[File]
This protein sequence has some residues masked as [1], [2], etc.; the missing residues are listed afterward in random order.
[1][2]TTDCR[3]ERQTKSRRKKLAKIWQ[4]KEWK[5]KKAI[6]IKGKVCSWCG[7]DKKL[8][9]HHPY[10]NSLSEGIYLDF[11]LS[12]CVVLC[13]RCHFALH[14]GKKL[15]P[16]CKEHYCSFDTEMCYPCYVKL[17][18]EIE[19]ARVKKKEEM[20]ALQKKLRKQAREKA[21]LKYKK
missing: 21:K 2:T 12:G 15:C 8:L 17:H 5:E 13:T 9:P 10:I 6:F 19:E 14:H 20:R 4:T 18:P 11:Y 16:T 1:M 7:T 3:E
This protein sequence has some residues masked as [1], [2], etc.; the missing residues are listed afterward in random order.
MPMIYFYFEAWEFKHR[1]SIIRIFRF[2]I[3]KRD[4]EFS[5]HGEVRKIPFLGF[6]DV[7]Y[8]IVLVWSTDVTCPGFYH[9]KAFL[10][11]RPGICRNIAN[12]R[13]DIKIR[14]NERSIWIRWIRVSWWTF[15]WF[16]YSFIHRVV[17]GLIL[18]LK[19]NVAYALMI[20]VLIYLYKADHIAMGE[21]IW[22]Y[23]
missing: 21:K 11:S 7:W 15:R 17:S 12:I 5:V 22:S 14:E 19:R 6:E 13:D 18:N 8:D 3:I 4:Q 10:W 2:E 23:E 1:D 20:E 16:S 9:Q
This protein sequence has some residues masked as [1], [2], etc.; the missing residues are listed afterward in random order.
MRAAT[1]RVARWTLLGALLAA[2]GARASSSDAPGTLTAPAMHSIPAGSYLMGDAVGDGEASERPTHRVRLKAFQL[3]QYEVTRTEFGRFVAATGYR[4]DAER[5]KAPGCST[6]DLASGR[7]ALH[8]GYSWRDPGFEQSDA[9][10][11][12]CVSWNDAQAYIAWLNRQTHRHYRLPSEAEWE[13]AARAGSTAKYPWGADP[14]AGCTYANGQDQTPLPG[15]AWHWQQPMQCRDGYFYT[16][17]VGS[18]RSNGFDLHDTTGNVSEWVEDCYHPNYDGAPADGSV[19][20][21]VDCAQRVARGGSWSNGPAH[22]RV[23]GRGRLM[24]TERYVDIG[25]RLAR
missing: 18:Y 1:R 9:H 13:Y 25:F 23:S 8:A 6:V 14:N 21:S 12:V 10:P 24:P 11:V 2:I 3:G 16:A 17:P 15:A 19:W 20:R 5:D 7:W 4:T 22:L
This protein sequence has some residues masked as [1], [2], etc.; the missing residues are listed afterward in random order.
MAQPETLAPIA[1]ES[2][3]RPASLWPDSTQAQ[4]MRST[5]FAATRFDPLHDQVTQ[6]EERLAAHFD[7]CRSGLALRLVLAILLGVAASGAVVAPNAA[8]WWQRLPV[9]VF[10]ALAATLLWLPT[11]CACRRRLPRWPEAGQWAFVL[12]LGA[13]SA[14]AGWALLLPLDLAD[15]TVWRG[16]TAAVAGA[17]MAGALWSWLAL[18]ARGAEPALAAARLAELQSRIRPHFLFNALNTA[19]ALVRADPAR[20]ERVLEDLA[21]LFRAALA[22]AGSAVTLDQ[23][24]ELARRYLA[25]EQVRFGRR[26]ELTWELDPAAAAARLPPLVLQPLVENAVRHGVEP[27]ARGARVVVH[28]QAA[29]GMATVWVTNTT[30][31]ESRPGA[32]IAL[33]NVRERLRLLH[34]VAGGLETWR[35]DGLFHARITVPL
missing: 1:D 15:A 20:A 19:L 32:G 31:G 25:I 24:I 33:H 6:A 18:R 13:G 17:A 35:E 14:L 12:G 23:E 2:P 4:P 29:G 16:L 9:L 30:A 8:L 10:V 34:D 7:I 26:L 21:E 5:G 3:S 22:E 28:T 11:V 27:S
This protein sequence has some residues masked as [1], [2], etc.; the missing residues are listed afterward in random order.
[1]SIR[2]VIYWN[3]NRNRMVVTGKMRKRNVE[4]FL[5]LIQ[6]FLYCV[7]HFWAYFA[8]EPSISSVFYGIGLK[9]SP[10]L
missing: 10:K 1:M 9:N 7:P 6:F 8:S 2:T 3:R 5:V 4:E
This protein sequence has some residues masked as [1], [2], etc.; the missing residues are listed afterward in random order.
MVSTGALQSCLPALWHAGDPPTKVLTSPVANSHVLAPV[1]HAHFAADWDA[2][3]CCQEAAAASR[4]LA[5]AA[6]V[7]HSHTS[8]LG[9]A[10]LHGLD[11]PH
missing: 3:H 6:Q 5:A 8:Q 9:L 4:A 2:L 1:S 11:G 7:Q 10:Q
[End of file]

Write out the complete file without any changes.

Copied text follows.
This protein sequence has some residues masked as [1], [2], etc.; the missing residues are listed afterward in random order.
[1][2]TTDCR[3]ERQTKSRRKKLAKIWQ[4]KEWK[5]KKAI[6]IKGKVCSWCG[7]DKKL[8][9]HHPY[10]NSLSEGIYLDF[11]LS[12]CVVLC[13]RCHFALH[14]GKKL[15]P[16]CKEHYCSFDTEMCYPCYVKL[17][18]EIE[19]ARVKKKEEM[20]ALQKKLRKQAREKA[21]LKYKK
missing: 21:K 2:T 12:G 15:C 8:L 17:H 5:E 13:T 9:P 10:I 6:F 19:E 14:H 20:R 4:T 18:P 11:Y 16:T 1:M 7:T 3:E
This protein sequence has some residues masked as [1], [2], etc.; the missing residues are listed afterward in random order.
MPMIYFYFEAWEFKHR[1]SIIRIFRF[2]I[3]KRD[4]EFS[5]HGEVRKIPFLGF[6]DV[7]Y[8]IVLVWSTDVTCPGFYH[9]KAFL[10][11]RPGICRNIAN[12]R[13]DIKIR[14]NERSIWIRWIRVSWWTF[15]WF[16]YSFIHRVV[17]GLIL[18]LK[19]NVAYALMI[20]VLIYLYKADHIAMGE[21]IW[22]Y[23]
missing: 21:K 11:S 7:W 15:R 17:S 12:I 5:V 22:S 14:E 19:R 6:E 13:D 18:N 8:D 3:I 4:Q 10:W 2:E 23:E 1:D 20:E 16:S 9:Q
This protein sequence has some residues masked as [1], [2], etc.; the missing residues are listed afterward in random order.
MRAAT[1]RVARWTLLGALLAA[2]GARASSSDAPGTLTAPAMHSIPAGSYLMGDAVGDGEASERPTHRVRLKAFQL[3]QYEVTRTEFGRFVAATGYR[4]DAER[5]KAPGCST[6]DLASGR[7]ALH[8]GYSWRDPGFEQSDA[9][10][11][12]CVSWNDAQAYIAWLNRQTHRHYRLPSEAEWE[13]AARAGSTAKYPWGADP[14]AGCTYANGQDQTPLPG[15]AWHWQQPMQCRDGYFYT[16][17]VGS[18]RSNGFDLHDTTGNVSEWVEDCYHPNYDGAPADGSV[19][20][21]VDCAQRVARGGSWSNGPAH[22]RV[23]GRGRLM[24]TERYVDIG[25]RLAR
missing: 18:Y 1:R 9:H 13:Y 25:F 23:S 8:A 6:V 14:N 21:S 12:V 10:P 24:P 11:V 2:I 3:G 16:A 17:P 15:A 19:W 20:R 5:D 7:W 4:T 22:L
This protein sequence has some residues masked as [1], [2], etc.; the missing residues are listed afterward in random order.
MAQPETLAPIA[1]ES[2][3]RPASLWPDSTQAQ[4]MRST[5]FAATRFDPLHDQVTQ[6]EERLAAHFD[7]CRSGLALRLVLAILLGVAASGAVVAPNAA[8]WWQRLPV[9]VF[10]ALAATLLWLPT[11]CACRRRLPRWPEAGQWAFVL[12]LGA[13]SA[14]AGWALLLPLDLAD[15]TVWRG[16]TAAVAGA[17]MAGALWSWLAL[18]ARGAEPALAAARLAELQSRIRPHFLFNALNTA[19]ALVRADPAR[20]ERVLEDLA[21]LFRAALA[22]AGSAVTLDQ[23][24]ELARRYLA[25]EQVRFGRR[26]ELTWELDPAAAAARLPPLVLQPLVENAVRHGVEP[27]ARGARVVVH[28]QAA[29]GMATVWVTNTT[30][31]ESRPGA[32]IAL[33]NVRERLRLLH[34]VAGGLETWR[35]DGLFHARITVPL
missing: 1:D 15:A 20:A 19:L 32:G 31:G 25:I 24:I 33:H 6:A 18:R 13:G 17:A 35:E 14:L 12:G 23:E 2:P 4:P 29:G 16:L 9:L 30:A 8:L 10:V 34:D 7:I 26:L 21:E 5:G 3:S 22:E 28:T 11:V 27:S
This protein sequence has some residues masked as [1], [2], etc.; the missing residues are listed afterward in random order.
[1]SIR[2]VIYWN[3]NRNRMVVTGKMRKRNVE[4]FL[5]LIQ[6]FLYCV[7]HFWAYFA[8]EPSISSVFYGIGLK[9]SP[10]L
missing: 10:K 1:M 9:N 7:P 6:F 8:S 2:T 3:R 5:V 4:E
This protein sequence has some residues masked as [1], [2], etc.; the missing residues are listed afterward in random order.
MVSTGALQSCLPALWHAGDPPTKVLTSPVANSHVLAPV[1]HAHFAADWDA[2][3]CCQEAAAASR[4]LA[5]AA[6]V[7]HSHTS[8]LG[9]A[10]LHGLD[11]PH
missing: 3:H 6:Q 5:A 8:Q 9:L 4:A 2:L 1:S 11:G 7:Q 10:Q